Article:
Though the price of oil has recently fallen off from record highs, a barrel on the world market still costs three-times as much as it did a few ago. Higher oil prices can be an inconvenience for drivers in wealthy countries, but in the developing world, they can take a toll on already fragile economies. In Burkina Faso, thousands have taken to the streets in recent days to protest the rising cost of living.
At Dakar's intercity taxi station, aging Peugeot station wagons are parked four and five cars deep. Taximen lean against their dusty cars in the late afternoon sun.
Elhadje Mbaye is among them, hoping enough passengers come so he can make the trip to the northern city of Saint Louis. Even if he has a full car, seven passengers, Mbaye says it is still hard to make a profit.
Mbaye says the drivers on his route have raised their prices by $1, to $8 per person. But he says that does not come close to offsetting the price of diesel, which has doubled in the past five years. Mbaye says at most, he might make $30 a round trip. It is not enough money, he says, to cover the repairs to his aging car.
Across the lot, at a stand with cars bound for the nearby city of Thies, Gulgou Mbaye says taximen are in a no-win situation. He says on his route, they have tried to raise fares, but that drove away passengers. At the same time, he is having trouble earning enough money to support himself and his parents.
Frustration among Senegal's taximen has reached new highs in recent months. Drivers in several cities went on strike, hoping to pressure the government to lower pump prices. Even Senegalese who do not drive cabs, or who do not drive at all, are feeling other effects of high oil prices.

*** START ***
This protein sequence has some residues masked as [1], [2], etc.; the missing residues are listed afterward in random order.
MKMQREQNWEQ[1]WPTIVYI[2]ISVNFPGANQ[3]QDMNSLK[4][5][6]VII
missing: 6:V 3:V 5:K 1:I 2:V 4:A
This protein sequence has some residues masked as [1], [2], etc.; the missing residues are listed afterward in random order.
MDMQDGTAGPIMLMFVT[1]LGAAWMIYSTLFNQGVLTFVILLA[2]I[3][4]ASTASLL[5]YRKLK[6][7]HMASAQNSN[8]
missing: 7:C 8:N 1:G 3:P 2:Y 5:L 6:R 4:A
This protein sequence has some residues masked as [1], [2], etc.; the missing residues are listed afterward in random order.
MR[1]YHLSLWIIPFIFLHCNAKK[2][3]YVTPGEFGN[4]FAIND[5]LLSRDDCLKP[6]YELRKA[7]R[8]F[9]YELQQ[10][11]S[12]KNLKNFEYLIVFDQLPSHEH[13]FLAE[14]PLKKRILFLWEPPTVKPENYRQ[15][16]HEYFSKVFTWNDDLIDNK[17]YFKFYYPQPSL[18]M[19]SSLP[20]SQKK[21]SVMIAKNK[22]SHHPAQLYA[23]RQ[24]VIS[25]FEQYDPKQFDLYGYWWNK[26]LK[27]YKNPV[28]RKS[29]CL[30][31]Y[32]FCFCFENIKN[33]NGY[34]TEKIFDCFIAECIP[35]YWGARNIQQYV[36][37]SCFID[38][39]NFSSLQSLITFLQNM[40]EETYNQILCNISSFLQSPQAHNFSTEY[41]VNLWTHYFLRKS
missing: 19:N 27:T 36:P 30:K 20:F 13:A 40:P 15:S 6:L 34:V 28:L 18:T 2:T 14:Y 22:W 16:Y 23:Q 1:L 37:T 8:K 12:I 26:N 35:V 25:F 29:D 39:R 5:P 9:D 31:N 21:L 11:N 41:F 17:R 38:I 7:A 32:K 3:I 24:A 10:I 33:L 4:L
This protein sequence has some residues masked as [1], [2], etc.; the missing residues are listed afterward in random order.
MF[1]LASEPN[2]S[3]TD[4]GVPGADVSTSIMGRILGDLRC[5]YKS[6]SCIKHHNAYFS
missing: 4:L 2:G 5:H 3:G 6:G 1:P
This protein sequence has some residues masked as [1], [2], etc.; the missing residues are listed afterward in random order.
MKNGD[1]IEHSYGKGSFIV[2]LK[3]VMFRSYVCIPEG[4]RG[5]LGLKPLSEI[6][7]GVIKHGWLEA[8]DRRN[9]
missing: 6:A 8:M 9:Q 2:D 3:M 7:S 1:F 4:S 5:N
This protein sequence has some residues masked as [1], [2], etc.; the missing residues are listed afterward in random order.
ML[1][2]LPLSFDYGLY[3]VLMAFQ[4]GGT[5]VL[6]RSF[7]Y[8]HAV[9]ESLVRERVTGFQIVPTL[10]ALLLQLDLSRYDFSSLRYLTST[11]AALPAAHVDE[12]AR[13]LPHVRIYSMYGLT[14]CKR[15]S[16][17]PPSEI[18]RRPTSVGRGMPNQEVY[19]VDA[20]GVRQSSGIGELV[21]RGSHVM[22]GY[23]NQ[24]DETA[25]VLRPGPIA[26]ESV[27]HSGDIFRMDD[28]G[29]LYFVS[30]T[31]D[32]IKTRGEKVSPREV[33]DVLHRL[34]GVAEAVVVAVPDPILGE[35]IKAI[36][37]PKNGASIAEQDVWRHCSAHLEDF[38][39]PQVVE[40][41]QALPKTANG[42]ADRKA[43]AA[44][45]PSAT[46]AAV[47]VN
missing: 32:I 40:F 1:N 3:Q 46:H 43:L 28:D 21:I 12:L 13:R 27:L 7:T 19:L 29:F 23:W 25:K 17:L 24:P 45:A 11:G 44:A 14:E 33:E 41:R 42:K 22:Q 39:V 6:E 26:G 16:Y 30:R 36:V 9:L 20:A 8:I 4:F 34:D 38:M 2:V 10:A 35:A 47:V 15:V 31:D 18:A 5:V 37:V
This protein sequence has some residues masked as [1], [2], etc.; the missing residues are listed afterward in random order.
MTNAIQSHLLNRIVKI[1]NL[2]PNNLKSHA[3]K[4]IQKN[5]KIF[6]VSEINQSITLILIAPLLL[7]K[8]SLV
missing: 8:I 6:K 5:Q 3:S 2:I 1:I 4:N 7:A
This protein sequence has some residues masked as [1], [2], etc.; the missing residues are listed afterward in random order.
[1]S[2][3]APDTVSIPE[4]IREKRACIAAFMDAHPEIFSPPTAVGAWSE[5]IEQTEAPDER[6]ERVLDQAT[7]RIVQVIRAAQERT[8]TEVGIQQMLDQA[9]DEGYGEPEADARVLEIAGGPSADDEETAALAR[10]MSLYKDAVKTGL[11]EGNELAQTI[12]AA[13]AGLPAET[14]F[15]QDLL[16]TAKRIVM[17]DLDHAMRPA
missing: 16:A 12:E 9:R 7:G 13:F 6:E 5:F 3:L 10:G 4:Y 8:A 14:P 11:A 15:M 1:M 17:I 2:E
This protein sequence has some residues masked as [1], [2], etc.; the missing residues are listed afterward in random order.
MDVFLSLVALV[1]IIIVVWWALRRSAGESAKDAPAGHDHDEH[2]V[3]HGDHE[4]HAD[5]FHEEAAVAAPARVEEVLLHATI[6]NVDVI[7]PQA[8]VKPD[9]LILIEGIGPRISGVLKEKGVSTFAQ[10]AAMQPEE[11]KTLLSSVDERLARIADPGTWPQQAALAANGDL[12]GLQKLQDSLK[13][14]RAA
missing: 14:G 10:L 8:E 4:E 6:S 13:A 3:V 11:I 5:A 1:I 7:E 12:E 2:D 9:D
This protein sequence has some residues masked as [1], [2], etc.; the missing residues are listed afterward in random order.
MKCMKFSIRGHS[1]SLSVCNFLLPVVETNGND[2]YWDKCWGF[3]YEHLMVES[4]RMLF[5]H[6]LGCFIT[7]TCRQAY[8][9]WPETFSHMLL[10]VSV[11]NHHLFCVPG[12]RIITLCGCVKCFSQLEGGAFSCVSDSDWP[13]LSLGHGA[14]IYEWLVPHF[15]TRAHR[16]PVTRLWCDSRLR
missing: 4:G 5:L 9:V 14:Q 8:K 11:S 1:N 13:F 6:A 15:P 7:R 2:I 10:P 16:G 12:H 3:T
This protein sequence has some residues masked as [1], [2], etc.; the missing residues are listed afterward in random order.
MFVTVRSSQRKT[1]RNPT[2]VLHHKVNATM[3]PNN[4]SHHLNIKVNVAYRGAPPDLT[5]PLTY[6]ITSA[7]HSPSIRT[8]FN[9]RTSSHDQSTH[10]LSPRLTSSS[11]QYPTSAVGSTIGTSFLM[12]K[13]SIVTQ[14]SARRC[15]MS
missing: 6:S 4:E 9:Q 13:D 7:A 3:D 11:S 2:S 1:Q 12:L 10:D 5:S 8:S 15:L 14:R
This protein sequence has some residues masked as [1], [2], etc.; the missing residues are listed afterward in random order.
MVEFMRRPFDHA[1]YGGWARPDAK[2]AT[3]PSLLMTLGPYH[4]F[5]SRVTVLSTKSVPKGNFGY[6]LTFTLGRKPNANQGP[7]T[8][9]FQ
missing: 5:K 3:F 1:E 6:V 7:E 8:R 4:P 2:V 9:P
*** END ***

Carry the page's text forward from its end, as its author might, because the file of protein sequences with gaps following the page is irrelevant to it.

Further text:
In Dakar's northern suburbs streetlights often go dark and private generators rumble. Power cuts happen daily in much of the country. Most of Senegal's electricity is generated by fossil fuels. Last month, the government had to requisition diesel fuel to keep power plants running.
Dakar-based economist Moubarak Lo says the high oil prices have reduced the buying power of Senegal's national electricity provider Senelec. Lo says the spike in oil prices was the last thing Senelec needed.
He says the company had difficulty securing petroleum supplies because it has been late in making payments to many energy providers. Those providers then cut off the flow of petroleum to Senelec. The company also does not have enough production capacity. All of that has meant that the Senegalese people have felt the impact of this oil shock.
But Lo says higher energy prices are already weighing on the country's economy. He says inflation, which had been close to zero for the past five years, is at two percent. Senegal's economy will probably grow just four percent this year, as opposed to between five percent and six percent during the past 10 years.
That growth rate might be the envy of wealthy countries. But according to Moubarak Lo, even slight slowdowns are a big problem for Senegal.
"We have everything to build in this country," he said. "That is why we have higher growth rates than in developed countries. Our population is growing fast, over two percent per year, with lots of unemployed people. About half the active population is unemployed. To create enough jobs we need growth of 10 percent or 12 percent a year. Five percent growth for a poor country is like one percent growth for a developed country."
Senegal's economists and taximen, agree: oil at $60 a barrel is something they cannot afford.